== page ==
Amos Shapir:
In France, especially Paris, I’d always get better service when trying to communicate in broken French, than in good English; even if they do understand English (most do nowadays) they’d often pretend not to.

Darrel Dent:
I’m an American, but very much a Francophile and (moderately) fluent in French. The French are very proud of their language and you will score major points if you can speak it, even badly. Often, if you try to speak French but are struggling, they will switch to English, but, as you said, you’ll get better service for having made the effort.

Jim Noblett: 
Interesting.  Maybe it’s similar to someone here asking ‘How much money do you make?’ Or ‘What’s your address?’

Jim Torrance:
I’m an American (U.S.) and I get really irritated when people ask what I do for a living as a matter of small talk. I hate my job and don’t want to be defined by it, especially when someone is getting to know me.

Marcel Geenen:
I think one aspect hasn’t been mentioned here, and this is that to Americans work is much more important then to Dutch people.
To a Dutch person, Americans seem to live to work, while the Dutch work to live.
To be more clear, a Dutch person will go to work 9-5, then go home. Overtime is rare and when it happens a lot in a company, people will complain and refuse to do it.
The Netherlands has more part time workers than any other country.  And many people will gladly work a few days less per year even on a full time job.
So in general, work is a much less important part of a person’s life then it is in the US, so talking about this as a conversation starter is strange, because you start by talking about something unimportant and most likely something completely unrelated to the situation you are in.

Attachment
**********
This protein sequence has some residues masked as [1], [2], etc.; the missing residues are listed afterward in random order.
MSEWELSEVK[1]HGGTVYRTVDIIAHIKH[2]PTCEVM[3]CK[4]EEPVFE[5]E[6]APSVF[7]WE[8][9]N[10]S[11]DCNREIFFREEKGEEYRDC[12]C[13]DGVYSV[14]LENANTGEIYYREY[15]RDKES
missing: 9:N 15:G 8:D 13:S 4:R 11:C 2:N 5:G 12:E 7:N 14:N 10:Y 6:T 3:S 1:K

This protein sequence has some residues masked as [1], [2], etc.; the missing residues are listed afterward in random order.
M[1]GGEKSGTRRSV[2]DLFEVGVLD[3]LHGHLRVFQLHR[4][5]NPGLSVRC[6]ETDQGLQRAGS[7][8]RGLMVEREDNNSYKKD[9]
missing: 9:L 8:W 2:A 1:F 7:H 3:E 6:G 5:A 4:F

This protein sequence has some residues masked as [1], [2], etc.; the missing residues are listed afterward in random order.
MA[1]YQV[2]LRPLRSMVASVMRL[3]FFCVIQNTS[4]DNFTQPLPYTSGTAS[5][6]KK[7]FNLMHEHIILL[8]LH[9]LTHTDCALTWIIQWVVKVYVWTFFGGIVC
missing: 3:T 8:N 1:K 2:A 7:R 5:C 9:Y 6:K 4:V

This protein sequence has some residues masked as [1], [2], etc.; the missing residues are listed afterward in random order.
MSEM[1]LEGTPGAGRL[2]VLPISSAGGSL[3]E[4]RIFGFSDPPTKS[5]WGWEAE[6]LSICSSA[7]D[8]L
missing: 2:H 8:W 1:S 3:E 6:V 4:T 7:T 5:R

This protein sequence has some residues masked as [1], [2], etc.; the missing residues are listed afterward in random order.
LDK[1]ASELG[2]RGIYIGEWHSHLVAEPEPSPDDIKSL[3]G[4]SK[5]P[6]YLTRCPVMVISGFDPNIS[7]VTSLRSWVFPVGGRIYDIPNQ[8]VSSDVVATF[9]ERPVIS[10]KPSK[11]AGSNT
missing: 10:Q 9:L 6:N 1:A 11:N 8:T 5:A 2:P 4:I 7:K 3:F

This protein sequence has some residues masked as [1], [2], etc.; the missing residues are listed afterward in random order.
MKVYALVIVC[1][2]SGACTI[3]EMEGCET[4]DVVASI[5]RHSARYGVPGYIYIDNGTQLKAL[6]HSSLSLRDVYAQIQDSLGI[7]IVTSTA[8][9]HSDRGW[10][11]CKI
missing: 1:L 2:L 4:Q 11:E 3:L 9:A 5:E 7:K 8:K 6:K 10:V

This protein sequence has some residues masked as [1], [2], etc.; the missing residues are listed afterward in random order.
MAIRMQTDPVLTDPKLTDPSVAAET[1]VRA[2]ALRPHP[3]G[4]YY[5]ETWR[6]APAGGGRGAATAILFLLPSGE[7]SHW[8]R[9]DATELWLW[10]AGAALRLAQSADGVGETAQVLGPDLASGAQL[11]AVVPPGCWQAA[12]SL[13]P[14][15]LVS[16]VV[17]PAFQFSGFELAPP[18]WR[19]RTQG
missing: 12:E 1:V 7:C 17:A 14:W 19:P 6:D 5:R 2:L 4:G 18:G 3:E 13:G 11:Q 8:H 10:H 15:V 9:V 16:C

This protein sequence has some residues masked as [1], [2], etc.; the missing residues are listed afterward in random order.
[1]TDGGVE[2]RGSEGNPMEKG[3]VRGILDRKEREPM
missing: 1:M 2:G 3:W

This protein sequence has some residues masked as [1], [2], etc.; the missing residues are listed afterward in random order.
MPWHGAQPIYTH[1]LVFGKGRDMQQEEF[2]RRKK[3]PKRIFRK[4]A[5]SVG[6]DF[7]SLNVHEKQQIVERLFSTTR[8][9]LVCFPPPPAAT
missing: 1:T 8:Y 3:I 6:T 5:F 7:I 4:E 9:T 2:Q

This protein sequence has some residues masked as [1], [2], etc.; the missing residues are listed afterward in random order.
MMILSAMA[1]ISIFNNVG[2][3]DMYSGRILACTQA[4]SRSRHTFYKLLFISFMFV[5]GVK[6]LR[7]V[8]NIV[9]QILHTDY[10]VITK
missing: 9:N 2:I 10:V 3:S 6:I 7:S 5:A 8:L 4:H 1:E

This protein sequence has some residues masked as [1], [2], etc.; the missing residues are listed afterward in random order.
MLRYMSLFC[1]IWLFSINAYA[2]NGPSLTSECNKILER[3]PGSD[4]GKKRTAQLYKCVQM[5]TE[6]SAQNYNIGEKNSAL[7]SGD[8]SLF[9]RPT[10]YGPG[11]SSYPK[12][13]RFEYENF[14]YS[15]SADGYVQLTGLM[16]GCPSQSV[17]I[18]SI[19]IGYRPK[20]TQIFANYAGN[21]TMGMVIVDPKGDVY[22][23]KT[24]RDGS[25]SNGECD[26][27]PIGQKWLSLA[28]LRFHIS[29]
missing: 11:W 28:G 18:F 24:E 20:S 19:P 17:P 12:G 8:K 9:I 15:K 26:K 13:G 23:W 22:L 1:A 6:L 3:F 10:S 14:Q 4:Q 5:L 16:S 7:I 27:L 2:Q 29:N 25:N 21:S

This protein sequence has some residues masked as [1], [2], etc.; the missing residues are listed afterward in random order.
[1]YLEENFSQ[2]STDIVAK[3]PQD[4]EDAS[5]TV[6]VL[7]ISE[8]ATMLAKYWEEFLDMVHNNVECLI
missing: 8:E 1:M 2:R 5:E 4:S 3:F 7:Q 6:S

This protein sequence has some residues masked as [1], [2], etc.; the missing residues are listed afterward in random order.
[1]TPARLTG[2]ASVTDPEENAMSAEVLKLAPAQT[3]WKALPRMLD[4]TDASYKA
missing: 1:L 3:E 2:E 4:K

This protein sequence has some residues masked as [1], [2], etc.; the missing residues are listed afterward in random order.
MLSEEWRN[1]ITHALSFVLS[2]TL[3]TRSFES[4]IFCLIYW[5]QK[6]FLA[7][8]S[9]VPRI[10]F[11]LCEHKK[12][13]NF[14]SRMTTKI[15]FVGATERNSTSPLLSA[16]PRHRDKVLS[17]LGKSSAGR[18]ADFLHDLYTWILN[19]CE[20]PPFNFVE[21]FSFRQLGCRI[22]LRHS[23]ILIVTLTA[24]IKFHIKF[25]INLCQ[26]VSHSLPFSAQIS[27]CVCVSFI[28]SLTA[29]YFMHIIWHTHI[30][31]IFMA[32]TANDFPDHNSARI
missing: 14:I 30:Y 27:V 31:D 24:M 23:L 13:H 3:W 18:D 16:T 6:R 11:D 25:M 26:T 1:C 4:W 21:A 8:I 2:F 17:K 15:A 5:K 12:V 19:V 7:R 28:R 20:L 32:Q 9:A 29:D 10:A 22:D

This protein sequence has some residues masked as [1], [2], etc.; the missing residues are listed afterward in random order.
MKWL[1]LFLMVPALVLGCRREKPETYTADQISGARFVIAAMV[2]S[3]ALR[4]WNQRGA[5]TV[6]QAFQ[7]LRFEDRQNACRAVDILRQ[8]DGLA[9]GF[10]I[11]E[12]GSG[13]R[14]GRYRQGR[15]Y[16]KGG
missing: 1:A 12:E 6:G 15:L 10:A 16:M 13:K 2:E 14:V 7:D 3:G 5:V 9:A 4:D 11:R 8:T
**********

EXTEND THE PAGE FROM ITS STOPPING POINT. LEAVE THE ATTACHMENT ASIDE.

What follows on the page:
If you need a conversation start, pick a subject related to your actual circumstances at the time.

 

Steven Franklin:
So, two people who meet for the first time who are both attorneys or musicians or artists or teachers would remain unaware of that fact in the hours that they spend talking to one another?

Jonathan Hole:
Probably not. Though it’s “inappropriate” to directly ask for other’s profession, I don’t think it’s considered rude to say something which implies your own profession (as in “You know the other day in court something similar happened…”), even if that is a “high status” profession. But in general though, bragging is sort of frowned upon in Norway, and if you devote MUCH time to tell the other person of your (high status) profession that would likely be considered inappropriate, yes.

Steven Franklin:
Here the thing. This is a cultural norm. What is appropriate in one culture (asking a business associate about his family) would be considered extraordinarily rude in another.

What about a guest who leaves food on the dinner plate? In some cultures, it’s a complement indicating, “Thank you; you have fed me enough and now I am full.” but in other cultures, it may imply that the food was unacceptable.

I’m told that in some countries, young children refer to elderly adults they encounter as, “Uncle or Aunt.” That really wouldn’t go over very well in the US.

People should have a level of sophistication to understand that a foreigner’s comment may not be offense where he came from and take it accordingly. A cultural mistake.  Even a dog knows the difference between someone who kicked him and someone who tripped over him.

 

Dave Borland:
Why do I care? Because people spend more of their waking hours on their work than on anything else. Why should that part of their life be off-limits to conversation? Why are you so evasive?

James Arthur:
She was correct. Your question was attempting to establish income and social status. If she had been a janitor, you would have viewed her in those terms. Consider how often health care is mentioned in conversation with strangers. Not health, just the number and quality of the professionals involved. For an American, healthcare is expensive, for Europeans, it is generally free and only relevant when we are sick. It is far safer to use neutral topics such as hobbies or media. The British obsession with the weather is exactly this…

Daniel Fenn:
This seems like a bit of an unwarranted assumption. Just because that’s how the action strikes you does not mean that’s how it was intended.

Darrel Dent: